The Joy of Tech

In the age of Steampunk, New Jersey is among the world capitals. Indeed, today is the second day that the International Steampunk City will be inhabited in Speedwell, home of the telegraph. For yours truly, Steampunk is an escape. Alternate realities often look better than the pedestrian one we’ve inherited, so we like to look at the world through steamy lenses and imagine how it might have turned out differently. New Jersey, in the spring, also hosts the Steampunk World’s Fair. Perhaps we have more pressures to escape here in the Garden State. Imagination is certainly in no short supply. I attended the International Steampunk City last year and decided that I’d like to be a part of it. Knowing a thing or two about ancient technology, I thought I might share a bit with the Steampunk crowd. What is Steampunk without tech? Some ancient technology, although not very well known, is perhaps of even greater influence than we might imagine.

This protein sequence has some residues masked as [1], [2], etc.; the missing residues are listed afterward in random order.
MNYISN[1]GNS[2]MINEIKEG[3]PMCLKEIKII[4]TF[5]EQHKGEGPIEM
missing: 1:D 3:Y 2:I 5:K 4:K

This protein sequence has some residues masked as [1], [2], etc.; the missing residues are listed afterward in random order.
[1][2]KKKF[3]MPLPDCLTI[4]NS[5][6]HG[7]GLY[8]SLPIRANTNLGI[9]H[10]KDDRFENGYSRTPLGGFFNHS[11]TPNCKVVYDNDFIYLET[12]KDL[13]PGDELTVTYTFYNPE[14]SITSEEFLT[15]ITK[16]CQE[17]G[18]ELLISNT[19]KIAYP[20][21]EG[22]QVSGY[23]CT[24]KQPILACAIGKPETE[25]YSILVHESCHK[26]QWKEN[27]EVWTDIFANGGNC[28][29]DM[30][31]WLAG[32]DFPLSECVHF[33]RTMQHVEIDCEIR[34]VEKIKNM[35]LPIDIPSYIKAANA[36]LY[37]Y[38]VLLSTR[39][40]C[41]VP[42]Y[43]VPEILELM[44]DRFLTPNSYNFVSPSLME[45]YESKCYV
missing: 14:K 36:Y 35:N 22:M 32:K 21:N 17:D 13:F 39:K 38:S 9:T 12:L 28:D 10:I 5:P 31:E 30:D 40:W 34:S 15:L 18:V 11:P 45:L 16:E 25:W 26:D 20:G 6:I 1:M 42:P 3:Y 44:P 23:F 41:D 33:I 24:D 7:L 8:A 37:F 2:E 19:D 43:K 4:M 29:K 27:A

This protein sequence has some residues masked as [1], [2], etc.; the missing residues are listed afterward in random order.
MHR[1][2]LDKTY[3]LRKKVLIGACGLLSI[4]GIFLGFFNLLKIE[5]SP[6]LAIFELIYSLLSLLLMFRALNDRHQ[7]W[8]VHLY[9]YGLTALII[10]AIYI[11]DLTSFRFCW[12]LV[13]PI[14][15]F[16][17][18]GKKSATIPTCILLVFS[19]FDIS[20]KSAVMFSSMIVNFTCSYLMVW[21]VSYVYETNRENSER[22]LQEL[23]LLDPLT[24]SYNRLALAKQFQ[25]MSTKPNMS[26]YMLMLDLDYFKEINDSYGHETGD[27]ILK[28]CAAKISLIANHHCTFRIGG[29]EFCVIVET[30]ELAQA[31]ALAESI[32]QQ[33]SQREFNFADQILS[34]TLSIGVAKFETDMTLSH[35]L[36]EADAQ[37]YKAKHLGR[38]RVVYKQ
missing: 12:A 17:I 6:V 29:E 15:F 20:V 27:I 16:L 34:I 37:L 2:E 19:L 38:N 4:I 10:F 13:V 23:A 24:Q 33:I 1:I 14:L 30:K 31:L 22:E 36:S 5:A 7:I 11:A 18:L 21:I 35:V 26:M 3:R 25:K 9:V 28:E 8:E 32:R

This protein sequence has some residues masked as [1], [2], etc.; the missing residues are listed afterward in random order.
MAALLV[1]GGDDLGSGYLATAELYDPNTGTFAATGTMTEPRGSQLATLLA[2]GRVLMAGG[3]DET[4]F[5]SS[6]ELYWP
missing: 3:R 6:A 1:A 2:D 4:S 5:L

One of the connections that is easily misplaced in this era of purely scientific advance, is that technology was devised in the service of religion. At least in the early days. The greatest architectural achievements came under the aegis of temple building. Domes, arches, and eventually flying buttresses that could hold tons of stone high over your head—these were to please the gods. We can’t imagine Stonehenge as anything other than a capitalist venture these days, a way of drawing in the money. Of course, ancient builders knew of the financial benefits as well; temples were often the equivalent of ancient banks. Still, beneath all the pride of accomplishment there was the belief that the gods were somehow pleased with our innovation. Perhaps we’ve just done away with the convenient myth. Steampunk often has a religious underpinning. Many of the stories I’ve read touch on our ancient mythologies. Only, in fantasy, there are different possible permutations.